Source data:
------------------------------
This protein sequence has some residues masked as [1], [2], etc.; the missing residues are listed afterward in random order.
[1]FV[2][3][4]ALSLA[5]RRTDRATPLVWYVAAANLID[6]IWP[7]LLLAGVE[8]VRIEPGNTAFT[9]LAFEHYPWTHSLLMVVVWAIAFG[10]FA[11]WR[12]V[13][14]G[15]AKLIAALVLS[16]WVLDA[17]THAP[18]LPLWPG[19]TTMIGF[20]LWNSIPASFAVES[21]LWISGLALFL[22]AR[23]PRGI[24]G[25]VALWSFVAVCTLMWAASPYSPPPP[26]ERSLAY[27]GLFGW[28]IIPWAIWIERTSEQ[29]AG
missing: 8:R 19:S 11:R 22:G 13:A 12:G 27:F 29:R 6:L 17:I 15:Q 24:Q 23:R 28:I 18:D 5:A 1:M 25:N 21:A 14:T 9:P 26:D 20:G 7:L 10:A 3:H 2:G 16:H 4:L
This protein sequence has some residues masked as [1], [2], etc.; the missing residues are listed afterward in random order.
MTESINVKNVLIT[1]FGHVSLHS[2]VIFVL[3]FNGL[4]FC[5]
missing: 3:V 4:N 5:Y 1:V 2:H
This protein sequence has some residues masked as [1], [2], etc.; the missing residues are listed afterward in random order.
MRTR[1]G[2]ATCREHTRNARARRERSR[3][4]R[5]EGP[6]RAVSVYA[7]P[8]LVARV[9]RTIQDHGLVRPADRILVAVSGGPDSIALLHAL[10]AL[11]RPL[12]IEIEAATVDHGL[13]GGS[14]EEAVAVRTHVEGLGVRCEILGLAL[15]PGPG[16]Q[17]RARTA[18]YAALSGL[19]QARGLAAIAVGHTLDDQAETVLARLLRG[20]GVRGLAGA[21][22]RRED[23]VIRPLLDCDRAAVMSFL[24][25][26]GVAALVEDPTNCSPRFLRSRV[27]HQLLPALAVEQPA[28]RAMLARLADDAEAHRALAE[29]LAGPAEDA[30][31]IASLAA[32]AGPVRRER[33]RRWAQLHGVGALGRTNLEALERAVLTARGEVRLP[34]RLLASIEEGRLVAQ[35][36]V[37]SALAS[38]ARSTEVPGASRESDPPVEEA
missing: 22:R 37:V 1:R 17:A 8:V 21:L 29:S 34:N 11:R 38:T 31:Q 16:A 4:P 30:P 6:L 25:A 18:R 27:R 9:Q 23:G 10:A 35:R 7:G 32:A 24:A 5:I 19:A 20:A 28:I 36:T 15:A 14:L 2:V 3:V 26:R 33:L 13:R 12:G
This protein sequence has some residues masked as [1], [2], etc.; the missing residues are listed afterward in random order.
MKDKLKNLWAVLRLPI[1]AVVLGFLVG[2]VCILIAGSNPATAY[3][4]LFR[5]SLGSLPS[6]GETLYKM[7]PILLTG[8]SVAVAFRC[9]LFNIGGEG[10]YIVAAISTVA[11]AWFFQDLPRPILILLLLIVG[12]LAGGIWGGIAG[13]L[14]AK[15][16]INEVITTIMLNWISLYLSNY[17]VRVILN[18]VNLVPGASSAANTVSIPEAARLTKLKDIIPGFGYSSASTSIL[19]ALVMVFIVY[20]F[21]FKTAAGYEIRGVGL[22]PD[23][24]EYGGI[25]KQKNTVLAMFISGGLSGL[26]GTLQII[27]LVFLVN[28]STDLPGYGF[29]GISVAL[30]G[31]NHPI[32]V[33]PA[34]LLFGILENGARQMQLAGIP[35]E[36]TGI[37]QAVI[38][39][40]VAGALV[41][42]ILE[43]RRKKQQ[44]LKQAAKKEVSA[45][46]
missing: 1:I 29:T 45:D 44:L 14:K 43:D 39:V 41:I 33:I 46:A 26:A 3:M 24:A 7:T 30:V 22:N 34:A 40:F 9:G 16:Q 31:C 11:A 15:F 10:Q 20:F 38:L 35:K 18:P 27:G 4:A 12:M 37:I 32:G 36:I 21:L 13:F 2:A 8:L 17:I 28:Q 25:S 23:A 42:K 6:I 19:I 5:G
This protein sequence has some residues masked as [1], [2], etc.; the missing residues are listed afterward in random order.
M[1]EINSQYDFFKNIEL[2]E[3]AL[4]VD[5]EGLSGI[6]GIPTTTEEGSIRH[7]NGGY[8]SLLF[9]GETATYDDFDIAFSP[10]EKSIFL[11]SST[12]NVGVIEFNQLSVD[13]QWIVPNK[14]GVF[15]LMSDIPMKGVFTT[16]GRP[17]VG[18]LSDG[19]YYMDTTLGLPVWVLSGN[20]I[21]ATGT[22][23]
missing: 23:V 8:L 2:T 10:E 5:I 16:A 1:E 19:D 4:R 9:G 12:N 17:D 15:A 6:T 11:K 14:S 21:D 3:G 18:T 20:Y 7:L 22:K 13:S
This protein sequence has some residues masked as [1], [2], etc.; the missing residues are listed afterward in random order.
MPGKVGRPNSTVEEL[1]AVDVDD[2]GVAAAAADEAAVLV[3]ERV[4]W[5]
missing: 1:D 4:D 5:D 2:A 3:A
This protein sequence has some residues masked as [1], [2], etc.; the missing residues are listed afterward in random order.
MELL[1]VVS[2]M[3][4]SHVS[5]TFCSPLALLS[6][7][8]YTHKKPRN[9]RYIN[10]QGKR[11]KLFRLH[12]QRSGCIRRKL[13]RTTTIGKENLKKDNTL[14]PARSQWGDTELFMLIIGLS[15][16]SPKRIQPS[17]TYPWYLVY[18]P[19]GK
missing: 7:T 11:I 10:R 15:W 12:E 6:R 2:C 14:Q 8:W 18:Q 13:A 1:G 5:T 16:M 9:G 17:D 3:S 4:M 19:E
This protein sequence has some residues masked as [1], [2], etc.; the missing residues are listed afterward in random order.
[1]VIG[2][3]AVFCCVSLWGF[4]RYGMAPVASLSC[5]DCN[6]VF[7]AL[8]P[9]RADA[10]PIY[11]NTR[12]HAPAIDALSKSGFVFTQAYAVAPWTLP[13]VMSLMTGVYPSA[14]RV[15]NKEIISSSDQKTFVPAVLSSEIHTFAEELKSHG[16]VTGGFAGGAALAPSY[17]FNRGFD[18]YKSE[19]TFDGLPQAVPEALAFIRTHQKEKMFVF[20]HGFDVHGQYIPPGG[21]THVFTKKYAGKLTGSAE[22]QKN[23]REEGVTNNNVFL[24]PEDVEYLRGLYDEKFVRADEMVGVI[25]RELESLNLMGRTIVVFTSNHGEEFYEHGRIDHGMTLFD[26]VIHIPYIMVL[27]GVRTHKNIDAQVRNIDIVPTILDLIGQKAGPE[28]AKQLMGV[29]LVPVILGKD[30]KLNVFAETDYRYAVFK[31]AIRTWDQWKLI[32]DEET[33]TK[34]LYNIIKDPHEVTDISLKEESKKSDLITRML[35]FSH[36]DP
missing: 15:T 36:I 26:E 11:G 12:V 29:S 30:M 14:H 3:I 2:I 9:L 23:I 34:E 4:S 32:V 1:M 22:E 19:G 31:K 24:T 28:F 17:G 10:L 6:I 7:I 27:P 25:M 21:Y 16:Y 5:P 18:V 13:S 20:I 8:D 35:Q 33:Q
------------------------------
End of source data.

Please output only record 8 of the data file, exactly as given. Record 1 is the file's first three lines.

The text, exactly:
This protein sequence has some residues masked as [1], [2], etc.; the missing residues are listed afterward in random order.
[1]VIG[2][3]AVFCCVSLWGF[4]RYGMAPVASLSC[5]DCN[6]VF[7]AL[8]P[9]RADA[10]PIY[11]NTR[12]HAPAIDALSKSGFVFTQAYAVAPWTLP[13]VMSLMTGVYPSA[14]RV[15]NKEIISSSDQKTFVPAVLSSEIHTFAEELKSHG[16]VTGGFAGGAALAPSY[17]FNRGFD[18]YKSE[19]TFDGLPQAVPEALAFIRTHQKEKMFVF[20]HGFDVHGQYIPPGG[21]THVFTKKYAGKLTGSAE[22]QKN[23]REEGVTNNNVFL[24]PEDVEYLRGLYDEKFVRADEMVGVI[25]RELESLNLMGRTIVVFTSNHGEEFYEHGRIDHGMTLFD[26]VIHIPYIMVL[27]GVRTHKNIDAQVRNIDIVPTILDLIGQKAGPE[28]AKQLMGV[29]LVPVILGKD[30]KLNVFAETDYRYAVFK[31]AIRTWDQWKLI[32]DEET[33]TK[34]LYNIIKDPHEVTDISLKEESKKSDLITRML[35]FSH[36]DP
missing: 15:T 36:I 26:E 11:G 12:V 29:S 30:M 14:H 3:I 2:I 9:L 23:I 34:E 4:S 32:V 1:M 22:E 19:G 31:K 24:T 28:F 17:G 10:L 6:I 7:I 27:P 25:M 21:Y 16:Y 5:P 18:V 13:S 20:I 8:D 35:Q 33:Q